UPPER ARLINGTON, Ohio (WCMH) — He steals their heart, then steals their money. That’s what multiple women across Ohio and other states told police about the same man.
NBC4 Investigates spoke with a woman in Upper Arlington who found she was not the only one to fall for the alleged romance scammer. She spoke on the condition of anonymity and agreed to share her story in hopes of preventing others from falling for a romance ruse.
Dating can be tough, and in one case, for the Upper Arlington woman, it was not.
“He traveled extensively for work. I travel. We had much in common, and we felt like our lives were very similar—in a very similar place, so it was going well,” she said.
Matthew Paulson said he had just relocated to Columbus for a new job– one that paid well, apparently. There were expensive dinners, trips, and eventually a condo in the Short North he said he was about to buy.
That was when the woman in Upper Arlington began to realize things were not adding up.
“A lot of things didn’t make sense. I started asking a lot of questions, which caused some turbulent times in the relationship,” the woman recalled. “He was having to come up with stories to cover one story over another story. There were a lot of family emergencies that he had to jump on flights for.”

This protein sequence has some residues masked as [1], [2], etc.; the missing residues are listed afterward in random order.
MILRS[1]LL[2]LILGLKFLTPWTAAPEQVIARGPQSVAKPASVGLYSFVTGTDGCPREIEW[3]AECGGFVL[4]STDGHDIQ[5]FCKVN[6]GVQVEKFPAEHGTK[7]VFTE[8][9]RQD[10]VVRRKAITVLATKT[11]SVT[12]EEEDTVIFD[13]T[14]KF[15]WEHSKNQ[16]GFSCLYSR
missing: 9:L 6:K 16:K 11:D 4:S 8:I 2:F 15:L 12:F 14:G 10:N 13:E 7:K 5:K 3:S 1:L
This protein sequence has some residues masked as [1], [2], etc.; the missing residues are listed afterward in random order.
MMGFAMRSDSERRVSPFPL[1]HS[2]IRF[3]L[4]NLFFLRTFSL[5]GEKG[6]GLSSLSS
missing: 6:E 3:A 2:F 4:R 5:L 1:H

The relationship ended when she thought they were going on a vacation in August.
“The day that I was flying in, I got some text messages that (he) had a family emergency with his mother,” she said. “He was going to have to jump on a plane and go back to Chicago.”
Those texts came the day after Paulson had already left Columbus by car, with her luggage, laptop and jewelry.
That was the last she’d hear from him.
“I have not gotten my stuff back,” she said.
It wasn’t the last she’d hear about him.
“I have learned a lot. I have learned that he’s been doing this for 20-some years,” she said.
Once the Upper Arlington woman learned Paulson’s real name, Matthew Person, the floodgates opened to a wealth of information, including a hefty collection of mugshots and ex-girlfriends.
NBC4 Investigates spoke with two other women with similar stories, including Bridget Anderson. The Chicago-area teacher dated Person in 2018.
“He has this saying, which is so cheesy,” Anderson said. “‘You’re my last first kiss.’ And he uses that with everybody.”
Anderson said Person convinced her to sell her house and buy a new one with him.
“Unbeknownst to me, when my house was closing, he called the title company and tried to have the money transferred into my new bank account, which was his bank account,” Anderson said. “We’re talking almost $700,000.”
Anderson said Person did not show up at the closing for the new home, citing an emergency.
The final straw for Anderson eventually came after Person was led out of her house in handcuffs.
“Even then, believe it or not, it was hard with all that evidence,” Anderson said. “I went through all of his stuff. That’s when I found pawn receipts (and) the credit cards he had opened up in my name.”
Police in Bedford Park, Illinois arrested Person on the suspicion that he was racking up personal charges on a company credit card issued by his then-employer.